Kevin Rudd Is Trying To End The Murdochs’ Media Control In Australia
Former Prime Minister Kevin Rudd has launched a national petition calling for a Royal Commission into media ownership in Australia.
He singled out Rupert Murdoch’s News Corp describing it as a “cancer on Australia’s democracy”.
The announcement blew up on twitter and in just three days he had over 86,000 signatures.
So, what’s behind Rudd’s petition and could it mean the end to Murdoch’s media monopoly?
In this video posted to twitter the former PM publicly criticised Australia’s uneven media ownership.
Rudd spoke openly about abuses of power by media monopolies in Australia and unapologetically put the blame on one family in particular, the Murdochs.
He’s now calling on the Australian government to pretty much overrule Murdoch and to work on maximising the diversity of media ownership.
A Quick History Of Australia’s Newspaper Empires
So, what actually is our history of media ownership? Who owns what, and who runs what?
Professor Sally Young (University of Melbourne): “In Australia we have a long history of the newspapers being very dominant in our media systems. So we have had television stations and radio stations owned by newspapers so that they were very mass media giants really.”
Newspapers have massively declined in recent years as a result of the internet.
But the industry has been completely shaped by our newspaper past, and Professor Sally Young told me that the Murdochs have been a huge part of that.
SY: “There’s been a 100 years of Murdoch power in Australia because Rupert Murdoch’s father Keith was originally a journalist and then became an editor of the Herald here in Melbourne, then expanded his power in terms of building up the Herald and Weekly Times empire in Australia. But of course, Rupert Murdoch has done much more than that and taken his power globally and has very popular tabloids in the UK and in the US.”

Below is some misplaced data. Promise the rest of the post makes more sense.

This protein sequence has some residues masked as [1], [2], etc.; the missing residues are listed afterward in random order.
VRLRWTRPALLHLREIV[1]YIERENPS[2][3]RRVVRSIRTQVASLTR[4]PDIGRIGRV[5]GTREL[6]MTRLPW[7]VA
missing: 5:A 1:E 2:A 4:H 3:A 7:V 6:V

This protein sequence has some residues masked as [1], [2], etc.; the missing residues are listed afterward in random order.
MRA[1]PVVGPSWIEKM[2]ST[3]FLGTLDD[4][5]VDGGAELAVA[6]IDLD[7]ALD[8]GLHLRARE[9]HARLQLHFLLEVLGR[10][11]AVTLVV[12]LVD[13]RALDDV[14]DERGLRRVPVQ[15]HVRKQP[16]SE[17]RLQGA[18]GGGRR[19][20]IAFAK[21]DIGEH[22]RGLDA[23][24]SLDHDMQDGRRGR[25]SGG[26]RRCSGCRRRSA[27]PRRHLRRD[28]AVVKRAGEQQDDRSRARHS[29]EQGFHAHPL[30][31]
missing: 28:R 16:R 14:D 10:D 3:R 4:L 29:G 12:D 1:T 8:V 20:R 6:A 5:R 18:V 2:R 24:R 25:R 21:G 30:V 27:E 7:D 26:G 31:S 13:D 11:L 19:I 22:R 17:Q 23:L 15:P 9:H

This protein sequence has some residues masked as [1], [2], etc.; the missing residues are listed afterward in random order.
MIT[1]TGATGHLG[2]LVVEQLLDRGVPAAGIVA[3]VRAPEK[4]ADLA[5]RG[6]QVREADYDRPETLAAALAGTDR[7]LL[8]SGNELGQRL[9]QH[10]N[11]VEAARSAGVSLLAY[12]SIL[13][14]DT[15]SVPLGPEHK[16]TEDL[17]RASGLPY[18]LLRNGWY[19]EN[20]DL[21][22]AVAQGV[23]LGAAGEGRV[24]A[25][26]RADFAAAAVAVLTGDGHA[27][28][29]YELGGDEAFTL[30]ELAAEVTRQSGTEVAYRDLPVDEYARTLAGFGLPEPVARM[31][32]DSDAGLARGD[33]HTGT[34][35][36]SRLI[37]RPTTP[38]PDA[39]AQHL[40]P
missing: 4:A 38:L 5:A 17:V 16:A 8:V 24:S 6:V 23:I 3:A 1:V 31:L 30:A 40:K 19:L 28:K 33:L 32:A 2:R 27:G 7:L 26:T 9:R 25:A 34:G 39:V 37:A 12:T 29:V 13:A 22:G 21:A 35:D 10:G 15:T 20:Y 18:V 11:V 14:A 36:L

Rupert Murdoch has long been thought of as one of the most powerful men in media. Right now, he owns roughly 70% of all Australia’s print media alone.
At its height, the Murdoch empire owned 21st Century Fox (which was sold to Disney in 2019), Fox News and Sky Television, in addition to numerous Australian newspapers.
This monopolisation put the Murdochs in a position to be able to wield some pretty huge political leverage. It also put them right at the heart of multiple corruption scandals.
It’s all of this that Rudd is calling out with his new petition. The media control, the political power, and the reportedly corrupt agendas.
And he’s not the first person to do so.
Mid-way through this year, Murdoch’s youngest son James actually resigned from the board of News Corp, saying stating that it was over disagreements of editorial content published by his family’s news outlets.
News Corp has become increasingly known for its climate change denial and support of Trump.
So, what happens now? We know the Murdoch media reach is vast, and Kevin Rudd has decided enough is enough.
Well, Professor Young explained to me that a Royal Commission into how this is impacting Australian democracy is probably unlikely to happen.
This is because the current government who usually benefit from News Corp’s political agendas, aren’t going to suddenly turn against their own support network.
SY: “It’s not a Royal Commission or government legislation or anything that will get rid of problems like this, where a family is trying to politically manipulate a country, that won’t happen. But what will happen is people will stop buying their products, people will stop listening to what they’re saying, and that’s already happening. And this shows them that this isn’t a successful commercial strategy that they are pursuing.”
Professor Young explained that newspaper companies used to have a dual purpose – to exert political power, and to also make money.
But now that newspapers are barely making any money, they are resorting more and more to politics. (The type of political power that right now looks like pitting politicians against one another on front pages, rather than focusing on the facts.)
Professor Young believes that while Rupert Murdoch still holds a lot of power and a lot of money, what he doesn’t hold is the younger generations.
She argues that as long as we don’t become complacent, and if we remain vigilant about the repercussions of where we consume our media, then eventually the old media monopolies might die out.